If you type “Black Friday stories” into Google, you will find some of the funniest, and sometimes some of the most tragic stories.
One retail employee on Reddit told the story of two sweet older ladies who walked into a Radio Shack on Black Friday. They both wanted to purchase a $10 calculator that was on sale for $5. When they were told that the display model was the last one in stock, these two sweet ladies turned on each other. The story ends with these two women cursing at each other as one walks out with a calculator and the other walks out empty-handed.
The real irony of Black Friday is where it is on the calendar. It comes immediately after the day when we are supposed to remember how blessed we are.
Few things are as enjoyable to me as sitting around a table with friends, laughing, feasting and taking turns sharing one thing we are thankful for this year. Some years have been filled with blessing after blessing, and other years have been really hard. But there is always something we can remember that God has done in our lives.
The danger of materialism is that you become willing to trade your character for stuff.
Unfortunately, that warm feeling of thankfulness is all too easily eaten away by the craving for a good deal.
Events like Black Friday often bring out the worst in us. It taunts us and tempts us with materialism. And the danger of materialism is that you become willing to trade your character for stuff.
I’m not saying that you should or shouldn’t participate in Black Friday. That’s a question you have to answer for yourself.
But here are four things you shouldn’t let Black Friday steal from you.
I don’t know about you, but taking time to slow down and just be with good friends and family isn’t something I get to do every day. And I don’t want to cut it short. I want to soak up every minute I can get.
If getting a good deal on a gaming system that will be obsolete by this time next year requires you to cut Thanksgiving short, you may need to ask yourself if it’s really worth it.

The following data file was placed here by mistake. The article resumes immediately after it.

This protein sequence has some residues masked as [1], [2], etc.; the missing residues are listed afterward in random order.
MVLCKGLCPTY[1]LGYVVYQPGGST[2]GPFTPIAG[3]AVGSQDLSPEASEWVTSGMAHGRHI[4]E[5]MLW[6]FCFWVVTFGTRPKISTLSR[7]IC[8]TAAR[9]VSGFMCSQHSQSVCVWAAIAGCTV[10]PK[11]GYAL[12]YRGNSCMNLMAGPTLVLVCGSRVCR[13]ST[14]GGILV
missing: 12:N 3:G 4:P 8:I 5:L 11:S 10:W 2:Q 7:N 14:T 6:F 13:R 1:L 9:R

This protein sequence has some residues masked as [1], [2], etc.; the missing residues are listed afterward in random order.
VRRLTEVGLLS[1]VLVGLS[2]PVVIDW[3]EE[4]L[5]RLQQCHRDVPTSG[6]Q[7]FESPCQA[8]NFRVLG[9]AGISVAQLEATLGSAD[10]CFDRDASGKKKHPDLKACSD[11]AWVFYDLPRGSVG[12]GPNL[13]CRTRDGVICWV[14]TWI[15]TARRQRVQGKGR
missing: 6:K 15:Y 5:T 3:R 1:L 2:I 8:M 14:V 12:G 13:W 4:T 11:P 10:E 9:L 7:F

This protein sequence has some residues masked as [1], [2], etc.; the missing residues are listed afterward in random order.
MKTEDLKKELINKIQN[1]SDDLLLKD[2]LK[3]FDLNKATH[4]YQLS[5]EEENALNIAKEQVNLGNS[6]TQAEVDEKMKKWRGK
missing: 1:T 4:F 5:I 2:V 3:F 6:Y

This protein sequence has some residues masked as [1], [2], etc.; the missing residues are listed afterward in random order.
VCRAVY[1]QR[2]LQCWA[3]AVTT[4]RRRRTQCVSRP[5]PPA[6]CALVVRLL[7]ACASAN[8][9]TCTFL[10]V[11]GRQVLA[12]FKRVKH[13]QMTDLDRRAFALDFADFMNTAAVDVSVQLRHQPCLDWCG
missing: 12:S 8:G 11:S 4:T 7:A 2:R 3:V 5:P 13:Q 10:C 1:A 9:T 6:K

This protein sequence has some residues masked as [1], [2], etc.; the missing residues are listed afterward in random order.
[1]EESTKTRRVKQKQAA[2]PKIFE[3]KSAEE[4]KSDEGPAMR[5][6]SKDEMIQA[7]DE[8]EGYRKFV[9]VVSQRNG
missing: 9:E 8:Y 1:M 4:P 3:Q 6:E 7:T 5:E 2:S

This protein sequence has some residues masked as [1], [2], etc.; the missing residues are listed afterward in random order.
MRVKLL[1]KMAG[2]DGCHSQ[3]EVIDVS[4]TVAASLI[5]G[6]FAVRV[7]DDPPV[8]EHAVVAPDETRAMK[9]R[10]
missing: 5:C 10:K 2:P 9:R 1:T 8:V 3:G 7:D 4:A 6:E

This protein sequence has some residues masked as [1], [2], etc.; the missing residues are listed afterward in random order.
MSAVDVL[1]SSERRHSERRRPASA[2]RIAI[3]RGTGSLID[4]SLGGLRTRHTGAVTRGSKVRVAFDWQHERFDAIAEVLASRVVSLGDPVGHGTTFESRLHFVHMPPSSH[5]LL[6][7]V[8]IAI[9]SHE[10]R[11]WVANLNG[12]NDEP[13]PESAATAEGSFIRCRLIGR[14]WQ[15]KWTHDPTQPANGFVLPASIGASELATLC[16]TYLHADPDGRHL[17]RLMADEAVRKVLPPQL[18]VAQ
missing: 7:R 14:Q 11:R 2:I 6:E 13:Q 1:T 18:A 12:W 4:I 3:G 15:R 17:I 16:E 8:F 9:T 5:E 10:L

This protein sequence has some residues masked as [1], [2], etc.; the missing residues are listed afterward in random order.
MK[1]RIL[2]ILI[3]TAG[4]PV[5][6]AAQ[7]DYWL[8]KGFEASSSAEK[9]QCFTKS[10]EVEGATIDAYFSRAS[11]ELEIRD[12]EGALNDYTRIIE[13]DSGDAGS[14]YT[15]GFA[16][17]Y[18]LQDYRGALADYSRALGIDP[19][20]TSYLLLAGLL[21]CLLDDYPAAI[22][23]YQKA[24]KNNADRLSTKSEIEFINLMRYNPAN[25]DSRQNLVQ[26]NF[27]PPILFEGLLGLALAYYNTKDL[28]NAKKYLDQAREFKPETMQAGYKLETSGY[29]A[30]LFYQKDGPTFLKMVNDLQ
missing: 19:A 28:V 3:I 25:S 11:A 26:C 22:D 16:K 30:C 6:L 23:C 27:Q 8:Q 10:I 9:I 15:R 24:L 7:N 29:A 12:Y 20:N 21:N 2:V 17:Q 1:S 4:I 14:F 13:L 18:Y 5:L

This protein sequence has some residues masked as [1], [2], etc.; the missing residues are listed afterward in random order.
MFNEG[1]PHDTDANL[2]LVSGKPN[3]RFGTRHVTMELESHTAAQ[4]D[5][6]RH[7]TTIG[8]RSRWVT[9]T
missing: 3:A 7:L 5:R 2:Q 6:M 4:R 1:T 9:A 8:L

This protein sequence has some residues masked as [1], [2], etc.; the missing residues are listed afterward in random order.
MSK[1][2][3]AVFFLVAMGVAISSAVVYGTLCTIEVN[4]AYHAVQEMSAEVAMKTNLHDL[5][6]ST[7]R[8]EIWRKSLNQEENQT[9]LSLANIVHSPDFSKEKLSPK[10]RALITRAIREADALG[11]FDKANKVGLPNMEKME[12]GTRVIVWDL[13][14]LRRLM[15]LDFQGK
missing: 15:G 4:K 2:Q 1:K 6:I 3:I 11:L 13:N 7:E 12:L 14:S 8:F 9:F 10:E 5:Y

A good rule of thumb to consider is “keep Black Friday on Friday.”
I mentioned a minute ago that materialism is being willing to trade your character for stuff. But how do you know if you’re doing that? By not being kind. Unkindness fueled by a sense of entitlement is one of the biggest indicators of materialism.
When we are rude or impatient with others, it’s because we believe we deserve something. And that’s the opposite of thankfulness.
What if on Black Friday, we managed to be kind all day? I’m talking about in traffic, in the long lines and throughout all the rest of the day.
Jesus made Christianity incredibly simple when he summed up all the rules and commandments into one: “Love your neighbor as yourself.”
Loving your neighbor as yourself means putting yourself in their shoes, and doing for them what you would want someone to do for you.
Unkindness fueled by a sense of entitlement is one of the biggest indicators of materialism.
So what if radical generosity was our attitude on Black Friday? I’m not just talking about being generous with the presents you buy for your family. I’m talking about being generous by letting someone else take the last item in stock.
Can you even imagine if people acted that way on Black Friday?
Finally, don’t let anything steal your joy. Not even happiness.
You see, happiness is circumstantial. When things are going your way you are happy. When they’re not, you’re not happy. But joy isn’t based on circumstances. Joy is a choice.
So choose joy at all costs.
Both happiness and joy have a price. You can sacrifice your character by being rude to get what you want, and that may lead to temporary happiness. Or you can sacrifice a good deal for your character, and that will lead to joy, even if it doesn’t lead to immediate happiness.
Temporary happiness may come with cutting someone off, but lasting joy will come with being patient and kind.